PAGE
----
The warning not only hit home to many parents, but has also encouraged one mother to come forward after spotting the cancer through an iPhone photo.
Photos taken on iPhones can sometimes show a sign of retinoblastoma (Rb), a type of cancer where tumours develop in the eyes of babies and young children.
Stacey Sutherland took a family snap of Zak when they went for a trip on the Polar Express train ride in December and noticed whiteness on the photo in his left eye.
Sutherland's 20-month-old son had already developed a squint and she had made an appointment for him to be seen by a consultant, and was due to be seen in April.
But armed with the smartphone picture, she pushed for an earlier meeting with specialists who diagnosed retinoblastoma - a rare type of eye cancer that affects under-fives.
Up to 50 children a year in the UK are diagnosed with it and 98% are successfully treated, according to NHS figures. But many need to have their eye removed to save their life.
Mrs Sutherland and husband John, who also have Evan, six, Tyler, four, and Jonah aged three, have been told early diagnosis has saved Zak's eye.
He has undergone chemotherapy and laser treatment, and is under the care of the Royal Victoria Hospital, Newcastle, and the Birmingham Children's Hospital.
Mrs Sutherland said: "If you take a picture from a 15 degree angle it can catch the optic nerve which shows up as a peachy colour, but this showed up cloudy white, and that was worrying.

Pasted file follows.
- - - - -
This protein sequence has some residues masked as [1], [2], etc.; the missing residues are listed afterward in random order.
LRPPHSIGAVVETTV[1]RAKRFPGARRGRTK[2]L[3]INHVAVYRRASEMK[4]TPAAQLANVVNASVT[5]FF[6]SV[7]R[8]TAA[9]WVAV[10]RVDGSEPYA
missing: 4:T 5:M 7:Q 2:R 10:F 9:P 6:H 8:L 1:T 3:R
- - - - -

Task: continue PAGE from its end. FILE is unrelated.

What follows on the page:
"This kind of tumour grows quite quickly and if we had waited he might have lost his eye."
She added: "If you are concerned, get it checked. It doesn't take much to determine if there's something wrong.
Childhood Eye Cancer Trust (CHECT) chief executive Joy Felgate said: "Retinoblastoma is a very treatable cancer but is often diagnosed too late to save a child's eye.
"This is mainly because parents don't have the information which could lead them to seek help earlier.
"It is vital that every parent is aware of what to look out for so that should their child, or perhaps a friend or relative's child, display any of the signs of this eye cancer, they would recognise the need to seek urgent medical attention as early as possible."
CHECT medical adviser Ashwin Reddy, consultant ophthalmologist specialising in retinoblastoma, added: "Although this cancer has a very high survival rate, many children live with the consequences of a delayed diagnosis.
"This can mean loss of one or both eyes, an artificial eye, a visual impairment or, in some cases, complete blindness.
"In unilateral cases, 70% of children will need to have their eye removed to save their life."